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nap1

[nap] /næp/
verb (used without object), napped, napping.
1.
to sleep for a short time; doze.
2.
to be off one's guard:
The question caught him napping.
verb (used with object), napped, napping.
3.
to sleep or doze through (a period of time, an activity, etc.) (usually followed by away):
I napped the afternoon away. He naps away most of his classes.
noun
4.
a brief period of sleep, especially one taken during daytime:
Has the baby had her nap?
Origin of nap1
900
before 900; Middle English nappen (v.), nap (noun), Old English hnappian to sleep; cognate with Middle High German napfen
Synonyms
1. nod, rest, catnap.

nap2

[nap] /næp/
noun
1.
the short fuzzy ends of fibers on the surface of cloth, drawn up in napping.
2.
any downy coating, as on plants.
verb (used with object), napped, napping.
3.
to raise a nap on.
Origin
1400-50; late Middle English noppe, Old English -hnoppa (as in wullknoppa, mistake for *wullhnoppa tuft of wool), cognate with Middle Dutch, Middle Low German noppe; akin to Old English hnoppian to pluck
Related forms
napless, adjective
naplessness, noun
Dictionary.com Unabridged
Based on the Random House Dictionary, © Random House, Inc. 2017.
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Examples from the Web for napped
Contemporary Examples
Historical Examples
  • All about were familiar things, and even while he napped, his ears brought him their story.

    Swamp Cat James Arthur Kjelgaard
  • Then some had napped and some had walked and some had gone to Sunday school.

    His Family Ernest Poole
  • After that I napped and nodded, for I was very tired, and all the time Geoffrey tinkered with the broken motor.

    Mistress Anne Temple Bailey
  • Adjoining to a hut I remarked some round pieces, apparently of a sort of napped cloth, as black as pitch.

    Lachesis Lapponica Carl von Linn
  • Moleskin—A medium heavy twilled cotton cloth, napped inside; used for men's wear and ornamental purposes.

    Textiles and Clothing Kate Heintz Watson
  • Briefly, quietly, Knowlton told of what had passed while he napped, then asked what information he had gleaned from Joao.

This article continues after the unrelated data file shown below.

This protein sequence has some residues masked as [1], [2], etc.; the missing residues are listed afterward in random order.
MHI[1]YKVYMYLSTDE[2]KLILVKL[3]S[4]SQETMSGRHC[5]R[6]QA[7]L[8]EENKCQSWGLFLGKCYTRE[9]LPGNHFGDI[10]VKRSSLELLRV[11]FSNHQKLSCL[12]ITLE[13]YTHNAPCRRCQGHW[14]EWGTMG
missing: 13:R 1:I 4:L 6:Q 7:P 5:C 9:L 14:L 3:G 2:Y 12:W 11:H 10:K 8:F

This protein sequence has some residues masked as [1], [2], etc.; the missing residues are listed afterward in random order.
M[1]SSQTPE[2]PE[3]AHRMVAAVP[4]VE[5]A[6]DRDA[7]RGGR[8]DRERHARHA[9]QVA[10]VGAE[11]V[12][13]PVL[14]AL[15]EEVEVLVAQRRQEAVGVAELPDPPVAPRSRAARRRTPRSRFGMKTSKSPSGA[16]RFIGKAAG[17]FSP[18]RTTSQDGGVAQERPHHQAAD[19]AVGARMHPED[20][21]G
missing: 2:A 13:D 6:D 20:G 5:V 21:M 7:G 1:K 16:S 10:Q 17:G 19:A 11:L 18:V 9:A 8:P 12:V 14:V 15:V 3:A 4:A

The Pathless Trail

    Arthur O. (Arthur Olney) Friel
  • He was very attentive to his aunt also, and came to read aloud to her, while she napped, almost every evening.

  • His bare legs were almost long enough to meet under the pony; he wore a torn wide-brimmed hat which napped about his face.

    Historic Boyhoods

    Rupert Sargent Holland
  • And the form on it, sitting bolt upright, was but the pillow he had napped on that afternoon.

    The Bishop of Cottontown John Trotwood Moore
British Dictionary definitions for napped

nap1

/næp/
verb (intransitive) naps, napping, napped
1.
to sleep for a short while; doze
2.
to be unaware or inattentive; be off guard (esp in the phrase catch someone napping)
noun
3.
a short light sleep; doze
Word Origin
Old English hnappian; related to Middle High German napfen

nap2

/næp/
noun
1.
  1. the raised fibres of velvet or similar cloth
  2. the direction in which these fibres lie when smoothed down
2.
any similar downy coating
3.
(Austral, informal) blankets, bedding
verb naps, napping, napped
4.
(transitive) to raise the nap of (cloth, esp velvet) by brushing or similar treatment
Word Origin
C15: probably from Middle Dutch noppe; related to Old English hnoppian to pluck

nap3

/næp/
noun
1.
Also called napoleon. a card game similar to whist, usually played for stakes
2.
a call in this card game, undertaking to win all five tricks
3.
(horse racing) a tipster's choice for an almost certain winner
4.
go nap
  1. to undertake to win all five tricks at nap
  2. to risk everything on one chance
5.
(Austral, slang) not to go nap on, to hold in disfavour
6.
nap hand, a position in which there is a very good chance of success if a risk is taken
verb naps, napping, napped
7.
(transitive) (horse racing) to name (a horse) as likely to win a race
Word Origin
C19: short for napoleon, the original name of the card game
Collins English Dictionary - Complete & Unabridged 2012 Digital Edition
© William Collins Sons & Co. Ltd. 1979, 1986 © HarperCollins
Publishers 1998, 2000, 2003, 2005, 2006, 2007, 2009, 2012
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Word Origin and History for napped

nap

n.1

"downy surface of cloth," mid-15c., from Middle Dutch or Middle Low German noppe "nap, tuft of wool," probably introduced by Flemish cloth-workers. Cognate with Old English hnoppian "to pluck," ahneopan "pluck off," Old Swedish niupa "to pinch," Gothic dis-hniupan "to tear."

nap

v.1

Old English hnappian "to doze, sleep lightly," of unknown origin, apparently related to Old High German hnaffezan, German dialectal nafzen, Norwegian napp. Related: Napped; napping.

nap

n.2

"short spell of sleep," c.1300, from nap (v.). With take (v.) from c.1400.

nap

v.2

"to furnish with a nap, raise the nap of," 1610s, from nap (n.1).

Online Etymology Dictionary, © 2010 Douglas Harper
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11
14
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